A recent University of Barcelona study suggested Covid-19 traces had been found in wastewater samples as early as March 2019.

Tom Jefferson, an Honorary Senior Research Fellow from Oxford University’s Centre for Evidence Based Medicine has suggested coronavirus could have been lying in a ‘dormant’ stage.

He told the Daily Telegraph: “We may be seeing a dormant virus that has been activated by environmental conditions.”

Professor Jefferson referred to a case that had been detected in the Falkland Islands in early February this year, and another in which a cruise ship full of people who had initially been screen for the virus experienced an outbreak mid-journey.

He said: “The explanation for this could only be that these agents don’t come or go anywhere. They are always here and something ignites them, maybe human density or environmental conditions, and this is what we should be looking for.”

Melita Vujnovic, the World Health Organisation’s representative to Russia, told RIA Novosti news agency she could “not exclude” the theory of COVID-19 existing before the pandemic broke out.

“WHO has established a large team that will work together with Chinese scientists to analyse the origin of the virus.

“This virus lived in animals and at some point passed to humans. It’s hard to say when and where this happened. It’s being investigated. Viruses can be found in waste water. But nothing can be said specifically.”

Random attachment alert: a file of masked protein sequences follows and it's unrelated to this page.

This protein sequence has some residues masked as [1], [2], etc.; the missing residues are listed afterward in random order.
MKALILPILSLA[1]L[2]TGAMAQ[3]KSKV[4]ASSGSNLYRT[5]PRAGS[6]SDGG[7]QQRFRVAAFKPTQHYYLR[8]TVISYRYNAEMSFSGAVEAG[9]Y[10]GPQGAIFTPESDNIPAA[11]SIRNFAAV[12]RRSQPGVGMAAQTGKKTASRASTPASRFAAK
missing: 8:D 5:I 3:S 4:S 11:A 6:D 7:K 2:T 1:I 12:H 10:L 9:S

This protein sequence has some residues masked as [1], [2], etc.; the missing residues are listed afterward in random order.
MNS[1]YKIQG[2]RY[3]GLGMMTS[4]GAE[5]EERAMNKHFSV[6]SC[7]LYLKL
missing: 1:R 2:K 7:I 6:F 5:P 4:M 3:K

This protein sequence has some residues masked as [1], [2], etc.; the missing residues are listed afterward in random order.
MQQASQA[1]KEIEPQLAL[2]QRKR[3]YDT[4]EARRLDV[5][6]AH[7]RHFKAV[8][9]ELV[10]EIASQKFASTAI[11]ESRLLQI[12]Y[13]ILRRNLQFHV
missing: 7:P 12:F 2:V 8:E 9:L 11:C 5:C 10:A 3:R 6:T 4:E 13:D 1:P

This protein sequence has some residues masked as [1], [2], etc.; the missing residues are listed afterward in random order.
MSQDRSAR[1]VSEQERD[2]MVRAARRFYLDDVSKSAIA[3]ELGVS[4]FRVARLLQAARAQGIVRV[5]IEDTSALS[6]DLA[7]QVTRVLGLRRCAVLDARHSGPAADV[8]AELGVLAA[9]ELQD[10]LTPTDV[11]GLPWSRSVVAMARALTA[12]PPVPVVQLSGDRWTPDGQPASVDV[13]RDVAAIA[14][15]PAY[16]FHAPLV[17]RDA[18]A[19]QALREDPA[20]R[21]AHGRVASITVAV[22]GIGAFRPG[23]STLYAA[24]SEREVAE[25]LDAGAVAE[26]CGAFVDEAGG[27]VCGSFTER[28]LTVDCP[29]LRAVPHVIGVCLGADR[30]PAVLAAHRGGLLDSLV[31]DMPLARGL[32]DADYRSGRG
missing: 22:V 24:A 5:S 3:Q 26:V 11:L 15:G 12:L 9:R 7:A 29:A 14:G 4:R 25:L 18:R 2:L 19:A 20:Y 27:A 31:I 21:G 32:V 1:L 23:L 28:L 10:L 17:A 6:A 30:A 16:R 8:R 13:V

Offering an alternate view, James Wood, Head of Department of Veterinary Medicine at the University of Cambridge, said the idea the virus had been dormant was “weak”.

Instead, he claimed COVID-19 had been present in animals before humans, but there was some period of time before it was able to spread.

READ: How could a second wave of coronavirus impact UK? Worst case scenario

The study states: “This striking finding indicates circulation of the virus in Barcelona long before the report of any COVID-19 case worldwide.

“Barcelona is a business and commerce hub, as well as a popular venue for massive events, gathering visitors from many parts of the world.

“It is nevertheless likely that similar situations may have occurred in several other parts of the world, with circulation of unnoticed COVID-19 cases in the community.”

But some observers have cast doubt on whether what they detected was really coronavirus.

One user on medical journal site MedRxiv was doubtful the genes of the detected virus – referred to as ‘E’ and ‘N’ in the study – really matched up to that of COVID-19.

They wrote: “The authors do not detect SARS-CoV-2 in samples from 2019 March. Rather, they do detect IP2/IP4 resembling SARS-CoV-2. Whatever virus it is it does not have the E and N1/N2 of SARS-CoV-2.”

Other observers claim the testing samples could have been accidentally contaminated with existing COVID-19 traces during laboratory handling.

source: express.co.uk

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